Different taxes for different cars
Electric cars used to be exempt from road user charges paid by drivers of diesel vehicles, but the government has announced it will soon require owners of plug-in electric vehicles to pay a tax on every kilometre.
Owners of petrol vehicles pay tax in a different way, on every litre of fuel they use, and this category includes petrol-electric hybrids that do not plug in (which are classed as very efficient petrol cars).
The goal is getting EV owners to help pay for maintenance of the roads they use.
But the way the change was done has some car owners fuming.
Last month, climate consultant Christina Hood ran the numbers on two similar new vehicles – one fully plug-in electric, and one petrol (an efficient, plugless petrol hybrid). She found the owner of the electric version would pay twice as much in taxes to drive the same distance as the petrol car.
Owners of some older hybrids have their own issue: they do plug in, but have very little battery range, meaning they may use a lot of petrol.
Plug-in hybrids pay both Road User Charges, and fuel tax on their petrol.
Although their road user charges are lower than the rate for pure EVs, if they use a lot of petrol, it could be costly overall.
Some of these owners want to try to modify their vehicles.
Kevin Parker believes his 2013 plug-in hybrid Mitsubishi Outlander has halved in value since the road user charges announcement. He lives rurally.
“A lot of my journeys are fairly long so, for every kilometre past the end of my road, pretty much I’m going to be paying for road tax twice.”
He had planned to drive his car until it died, but said the vehicle now made “no economic sense”.
He decided to remove the plug, which he thought might cost around $1000, and get the car re-certified as a plugless hybrid petrol vehicle.
After looking up the process, he went to a vehicle certifier, but was told he could not do it.
He is not the only one to try.
Ken McAdam of the Low Volume Vehicle Technical Association, which represents vehicle certifiers, said as soon as the road user change was announced, his organisation started getting enquiries about converting plug-in vehicles to non plug-in.
The enquiries came from both vehicle certifiers and car owners, he said.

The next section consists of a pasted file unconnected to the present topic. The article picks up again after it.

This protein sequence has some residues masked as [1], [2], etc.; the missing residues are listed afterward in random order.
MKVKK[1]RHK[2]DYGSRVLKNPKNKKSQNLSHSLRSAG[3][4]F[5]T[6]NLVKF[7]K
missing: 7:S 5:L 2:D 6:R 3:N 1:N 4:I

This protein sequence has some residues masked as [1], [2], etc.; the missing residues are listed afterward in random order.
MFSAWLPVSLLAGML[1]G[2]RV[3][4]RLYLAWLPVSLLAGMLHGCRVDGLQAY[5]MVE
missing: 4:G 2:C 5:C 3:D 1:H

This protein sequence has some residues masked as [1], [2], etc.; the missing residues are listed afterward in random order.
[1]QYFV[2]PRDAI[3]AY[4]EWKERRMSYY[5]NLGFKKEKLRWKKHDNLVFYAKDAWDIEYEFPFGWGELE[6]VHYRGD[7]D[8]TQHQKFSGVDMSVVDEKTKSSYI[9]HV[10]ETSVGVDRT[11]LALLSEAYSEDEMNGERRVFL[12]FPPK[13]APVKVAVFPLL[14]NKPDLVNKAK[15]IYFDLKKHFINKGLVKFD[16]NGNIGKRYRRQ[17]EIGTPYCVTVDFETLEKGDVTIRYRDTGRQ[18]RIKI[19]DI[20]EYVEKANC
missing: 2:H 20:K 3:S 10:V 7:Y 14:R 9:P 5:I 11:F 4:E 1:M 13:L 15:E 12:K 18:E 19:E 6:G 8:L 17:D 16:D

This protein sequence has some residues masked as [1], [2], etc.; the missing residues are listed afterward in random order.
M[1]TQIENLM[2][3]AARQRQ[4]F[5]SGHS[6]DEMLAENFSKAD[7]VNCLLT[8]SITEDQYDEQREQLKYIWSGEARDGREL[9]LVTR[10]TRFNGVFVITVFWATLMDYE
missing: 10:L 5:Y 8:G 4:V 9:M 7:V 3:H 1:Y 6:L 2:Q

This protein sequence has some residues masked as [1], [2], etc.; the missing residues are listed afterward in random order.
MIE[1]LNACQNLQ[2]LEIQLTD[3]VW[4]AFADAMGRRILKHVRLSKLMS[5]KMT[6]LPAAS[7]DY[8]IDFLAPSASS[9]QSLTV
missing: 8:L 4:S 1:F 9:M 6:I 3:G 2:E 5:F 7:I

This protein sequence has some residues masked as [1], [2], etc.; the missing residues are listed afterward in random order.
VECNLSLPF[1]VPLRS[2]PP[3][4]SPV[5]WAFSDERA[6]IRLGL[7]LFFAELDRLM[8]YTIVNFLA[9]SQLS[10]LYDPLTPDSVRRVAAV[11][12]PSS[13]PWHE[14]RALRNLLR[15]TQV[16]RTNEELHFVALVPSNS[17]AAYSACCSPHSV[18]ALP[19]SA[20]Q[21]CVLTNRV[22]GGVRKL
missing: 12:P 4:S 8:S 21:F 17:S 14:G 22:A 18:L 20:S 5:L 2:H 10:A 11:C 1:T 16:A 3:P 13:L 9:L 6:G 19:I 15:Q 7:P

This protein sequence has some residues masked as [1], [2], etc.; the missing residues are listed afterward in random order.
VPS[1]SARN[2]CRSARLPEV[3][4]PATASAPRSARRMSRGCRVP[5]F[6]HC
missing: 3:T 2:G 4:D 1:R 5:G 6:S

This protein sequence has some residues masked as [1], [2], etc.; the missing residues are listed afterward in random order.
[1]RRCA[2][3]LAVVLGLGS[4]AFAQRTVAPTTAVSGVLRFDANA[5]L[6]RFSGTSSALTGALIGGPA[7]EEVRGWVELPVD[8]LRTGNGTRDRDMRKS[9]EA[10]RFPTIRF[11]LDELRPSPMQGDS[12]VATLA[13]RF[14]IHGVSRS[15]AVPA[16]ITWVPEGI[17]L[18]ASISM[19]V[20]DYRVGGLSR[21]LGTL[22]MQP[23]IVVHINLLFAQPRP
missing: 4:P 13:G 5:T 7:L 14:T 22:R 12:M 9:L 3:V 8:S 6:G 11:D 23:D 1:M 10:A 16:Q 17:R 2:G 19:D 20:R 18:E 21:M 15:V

That kind of job would normally fall outside the association’s role, and McAdam said he was awaiting clarification from Waka Kotahi on how to deal with it.
Waka Kotahi told RNZ (via the Ministry of Transport) it likely would not be in a position to advise on its position regarding recertification until an amendment to the Road User Charges Act was passed, sometime before 1 April, which will officially define a plug-in hybrid for the purpose of road user charges. Currently Waka Kotahi’s website says that the requirement to pay road user charges from 1 April “includes plug-in hybrid vehicles (PHEVs). It does not include hybrid vehicles that can’t plug in to recharge.”
Kathryn Trounson of EV lobby group Better NZ Trust said the fact people like Parker were trying to remove the plugs was an indictment of the way the government brought in the changes.
“I think the number the government has put on it feels more like a finger in the wind than anything that’s been worked out sensibly, and for 15km of range you can understand the gentleman in his Mitsubishi.”
Trounson does not dispute the need for change: she said with 100,000 EVs in the country, it was always expected they would have to start paying road user charges.
But in the current design she fears it will turn people to petrol, with the change landing soon after scrapping Clean Car Discounts for EVs.
“We are trying very hard to clean up our atmosphere… all those things are not going to work if people look at RUCs and no clean car discount and think, well I may as well buy an efficient petrol car. Those cars may be in the fleet for 15 years.”
The disparity could disappear if petrol cars were switched from fuel tax to road user charges.
Transport Minister Simeon Brown has said he will do this, but not when.